The Queensferry Crossing’s opening was met with a loud welcome as motorists drove over it for the first time on Wednesday.
Shortly before 2am, northbound traffic was diverted from the Forth Road Bridge to the new £1.35billion structure.
A long procession followed police vehicles, with many of those behind the wheel honking their horns and blowing whistles as they travelled over it.
Cabinet Secretary for the Economy Keith Brown was among the first to cross it.
He said: “It’s fantastic. You immediately notice coming over the new bridge - as traffic is now doing - the absence of the slap, slap, slap that you get on the existing bridge.
“It’s a very smooth passage right across the Queensferry Crossing. Also, just the excitement of looking at this fantastic new structure from a new angle.
“I think it will be extremely well-received by the people in Scotland who are going to use this bridge.”
The 1.7-mile crossing has a projected life of 120 years but could last longer as it has been ‘’designed for maintenance’’ to ensure it runs smoothly for decades.
Linking the Lothians and Fife, the new crossing is the longest three-tower, cable-stayed bridge in the world.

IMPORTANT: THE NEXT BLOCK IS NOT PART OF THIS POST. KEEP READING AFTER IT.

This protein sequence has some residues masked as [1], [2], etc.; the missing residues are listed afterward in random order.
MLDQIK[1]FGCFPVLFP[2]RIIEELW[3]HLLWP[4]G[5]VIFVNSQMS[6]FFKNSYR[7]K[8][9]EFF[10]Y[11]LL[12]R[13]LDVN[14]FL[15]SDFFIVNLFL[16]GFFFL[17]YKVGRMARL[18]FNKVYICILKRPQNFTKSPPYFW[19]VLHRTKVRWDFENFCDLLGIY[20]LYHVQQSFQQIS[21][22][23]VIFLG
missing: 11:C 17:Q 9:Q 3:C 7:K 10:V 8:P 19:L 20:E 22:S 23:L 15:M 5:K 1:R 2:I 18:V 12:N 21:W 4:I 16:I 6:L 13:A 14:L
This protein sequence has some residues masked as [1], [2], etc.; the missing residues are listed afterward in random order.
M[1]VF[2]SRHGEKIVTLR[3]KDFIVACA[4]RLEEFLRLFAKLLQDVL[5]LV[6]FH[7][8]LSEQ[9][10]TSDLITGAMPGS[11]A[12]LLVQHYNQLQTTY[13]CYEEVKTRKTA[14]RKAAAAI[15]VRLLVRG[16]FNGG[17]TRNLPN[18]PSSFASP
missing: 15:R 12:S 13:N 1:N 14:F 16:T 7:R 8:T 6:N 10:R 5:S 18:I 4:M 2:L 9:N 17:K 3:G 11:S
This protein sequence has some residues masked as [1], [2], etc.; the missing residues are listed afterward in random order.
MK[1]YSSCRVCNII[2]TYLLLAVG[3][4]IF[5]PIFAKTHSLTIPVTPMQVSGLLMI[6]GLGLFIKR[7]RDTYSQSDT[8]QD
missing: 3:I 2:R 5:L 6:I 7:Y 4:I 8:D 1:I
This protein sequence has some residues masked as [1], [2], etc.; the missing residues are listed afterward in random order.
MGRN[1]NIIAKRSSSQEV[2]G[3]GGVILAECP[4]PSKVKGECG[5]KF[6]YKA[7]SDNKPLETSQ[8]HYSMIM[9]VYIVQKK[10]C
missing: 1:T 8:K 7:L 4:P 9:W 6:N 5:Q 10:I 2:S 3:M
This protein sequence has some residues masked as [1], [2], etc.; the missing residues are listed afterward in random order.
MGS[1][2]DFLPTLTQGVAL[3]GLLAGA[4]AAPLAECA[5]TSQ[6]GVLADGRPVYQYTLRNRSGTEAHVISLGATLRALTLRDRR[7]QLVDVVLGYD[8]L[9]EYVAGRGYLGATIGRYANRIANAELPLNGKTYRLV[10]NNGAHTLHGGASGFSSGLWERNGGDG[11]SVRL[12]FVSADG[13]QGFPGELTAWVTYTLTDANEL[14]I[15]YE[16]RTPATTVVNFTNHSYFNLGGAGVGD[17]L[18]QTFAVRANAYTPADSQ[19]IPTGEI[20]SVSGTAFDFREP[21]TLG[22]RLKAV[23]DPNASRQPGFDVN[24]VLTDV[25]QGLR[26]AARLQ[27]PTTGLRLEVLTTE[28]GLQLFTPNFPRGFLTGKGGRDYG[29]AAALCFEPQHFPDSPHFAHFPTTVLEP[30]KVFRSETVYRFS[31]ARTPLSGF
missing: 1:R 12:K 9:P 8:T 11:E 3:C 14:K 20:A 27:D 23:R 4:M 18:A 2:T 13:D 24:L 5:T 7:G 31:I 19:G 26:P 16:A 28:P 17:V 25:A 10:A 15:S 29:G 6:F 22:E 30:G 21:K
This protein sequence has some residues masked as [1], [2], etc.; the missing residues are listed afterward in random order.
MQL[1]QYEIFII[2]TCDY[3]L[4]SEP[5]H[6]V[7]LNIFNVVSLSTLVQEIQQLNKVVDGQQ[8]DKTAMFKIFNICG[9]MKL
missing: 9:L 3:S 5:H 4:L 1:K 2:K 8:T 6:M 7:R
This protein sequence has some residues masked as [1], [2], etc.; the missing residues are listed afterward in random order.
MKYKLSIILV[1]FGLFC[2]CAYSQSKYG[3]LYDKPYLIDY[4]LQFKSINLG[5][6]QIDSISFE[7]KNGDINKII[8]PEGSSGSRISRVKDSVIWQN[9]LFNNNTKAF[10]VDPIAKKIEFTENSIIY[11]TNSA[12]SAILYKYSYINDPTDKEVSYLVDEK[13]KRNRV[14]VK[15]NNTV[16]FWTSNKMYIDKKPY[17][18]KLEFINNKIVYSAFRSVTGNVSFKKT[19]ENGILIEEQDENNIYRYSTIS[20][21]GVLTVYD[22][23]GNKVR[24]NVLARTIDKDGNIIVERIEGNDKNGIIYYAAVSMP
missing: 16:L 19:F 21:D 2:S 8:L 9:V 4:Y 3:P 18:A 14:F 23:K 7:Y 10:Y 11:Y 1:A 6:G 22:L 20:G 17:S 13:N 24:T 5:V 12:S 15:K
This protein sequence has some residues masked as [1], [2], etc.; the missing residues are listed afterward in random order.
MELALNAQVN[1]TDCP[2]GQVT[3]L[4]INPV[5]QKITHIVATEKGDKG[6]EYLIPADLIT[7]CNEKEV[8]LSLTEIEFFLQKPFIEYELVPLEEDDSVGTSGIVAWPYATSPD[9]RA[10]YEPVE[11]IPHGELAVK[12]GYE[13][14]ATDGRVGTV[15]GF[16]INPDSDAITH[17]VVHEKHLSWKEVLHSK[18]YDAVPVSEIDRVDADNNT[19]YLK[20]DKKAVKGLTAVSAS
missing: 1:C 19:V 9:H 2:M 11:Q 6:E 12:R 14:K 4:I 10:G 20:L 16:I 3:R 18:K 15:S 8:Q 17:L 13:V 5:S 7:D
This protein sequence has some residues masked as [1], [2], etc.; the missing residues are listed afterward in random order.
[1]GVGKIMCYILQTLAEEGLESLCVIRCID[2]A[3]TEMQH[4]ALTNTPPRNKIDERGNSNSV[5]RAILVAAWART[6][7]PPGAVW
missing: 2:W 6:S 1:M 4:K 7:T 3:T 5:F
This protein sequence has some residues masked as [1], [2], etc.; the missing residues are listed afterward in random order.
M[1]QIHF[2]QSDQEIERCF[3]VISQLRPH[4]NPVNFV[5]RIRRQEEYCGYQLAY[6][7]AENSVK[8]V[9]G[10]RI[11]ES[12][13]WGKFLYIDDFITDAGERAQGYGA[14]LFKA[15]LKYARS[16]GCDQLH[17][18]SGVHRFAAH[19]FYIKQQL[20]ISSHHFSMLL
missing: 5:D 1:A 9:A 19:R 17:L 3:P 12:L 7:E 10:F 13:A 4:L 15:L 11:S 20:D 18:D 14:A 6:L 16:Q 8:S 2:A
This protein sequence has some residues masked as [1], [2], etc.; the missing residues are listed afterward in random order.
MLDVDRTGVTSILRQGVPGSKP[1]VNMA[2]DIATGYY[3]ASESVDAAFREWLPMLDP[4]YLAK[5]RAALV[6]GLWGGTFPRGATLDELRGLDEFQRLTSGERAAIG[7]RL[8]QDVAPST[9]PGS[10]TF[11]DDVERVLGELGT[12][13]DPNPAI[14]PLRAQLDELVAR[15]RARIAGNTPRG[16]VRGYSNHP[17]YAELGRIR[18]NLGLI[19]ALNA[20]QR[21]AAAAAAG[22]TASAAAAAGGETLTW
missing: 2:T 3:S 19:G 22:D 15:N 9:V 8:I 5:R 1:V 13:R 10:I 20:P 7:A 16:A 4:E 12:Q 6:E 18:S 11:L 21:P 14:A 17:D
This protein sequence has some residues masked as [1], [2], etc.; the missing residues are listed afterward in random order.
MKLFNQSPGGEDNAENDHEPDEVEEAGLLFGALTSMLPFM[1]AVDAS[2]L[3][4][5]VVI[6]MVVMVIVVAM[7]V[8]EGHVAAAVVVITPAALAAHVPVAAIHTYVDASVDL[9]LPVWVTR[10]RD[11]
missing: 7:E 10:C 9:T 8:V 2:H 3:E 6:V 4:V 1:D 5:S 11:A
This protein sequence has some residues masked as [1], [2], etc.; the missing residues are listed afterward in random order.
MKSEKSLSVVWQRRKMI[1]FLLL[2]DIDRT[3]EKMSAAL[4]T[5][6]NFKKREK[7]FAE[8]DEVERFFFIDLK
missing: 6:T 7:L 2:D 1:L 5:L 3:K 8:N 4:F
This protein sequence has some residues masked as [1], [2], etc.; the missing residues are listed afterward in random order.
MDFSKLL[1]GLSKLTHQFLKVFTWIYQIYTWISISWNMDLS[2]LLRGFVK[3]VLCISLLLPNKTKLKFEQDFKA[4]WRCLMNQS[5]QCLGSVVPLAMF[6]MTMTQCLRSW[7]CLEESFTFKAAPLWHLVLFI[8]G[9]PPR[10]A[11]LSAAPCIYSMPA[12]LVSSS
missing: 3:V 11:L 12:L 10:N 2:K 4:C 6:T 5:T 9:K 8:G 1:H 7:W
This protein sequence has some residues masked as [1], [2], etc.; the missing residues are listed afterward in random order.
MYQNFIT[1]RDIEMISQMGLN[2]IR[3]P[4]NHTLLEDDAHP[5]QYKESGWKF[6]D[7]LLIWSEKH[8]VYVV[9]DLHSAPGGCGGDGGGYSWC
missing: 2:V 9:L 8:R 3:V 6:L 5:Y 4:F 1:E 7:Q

On Monday night a collection of vintage, modern and electric vehicles drove on the structure in a procession to mark the symbolic handover from contractors to the Scottish Government.
It was followed by a light show across the crossing to celebrate the completion of the biggest infrastructure project in Scotland in a generation.
In the early hours of Friday, the new bridge will be closed again to prepare for a public walk on the crossing and a royal visit from the Queen on Monday.
A total of 50,000 invited members of the public will have the chance to walk across it on Saturday and Sunday.
Motorists will be able to drive across it after it has reopened on Thursday, September 7.
The crossing is essentially an extension of the M90 motorway across the Forth with a 70mph speed limit, although operators said an initial 40mph limit will be in place when the bridge first opens to take account of “driver distraction”.
Mr Brown said: “That’s when you get to the real advantages, in terms of reduced journey times, and also when you have that division of traffic between the two bridges, with public transport going on one bridge and all other traffic on the other bridge.
“It’s just a stunning bridge to look at, more so in the daytime. Not only is this the best bridge in the world, but it sits with two other bridges. A different bridge from each of three different centuries in the same location. There’s nowhere else in the world I can think of like that.”
Construction began in 2011, with numerous records and milestones marked along the way.
The need for a new bridge emerged in 2004 when inspections of the Forth Road Bridge’s main cables found a loss of strength.
|Queensferry Crossing “remarkably similar” to 199-year-old bridge design}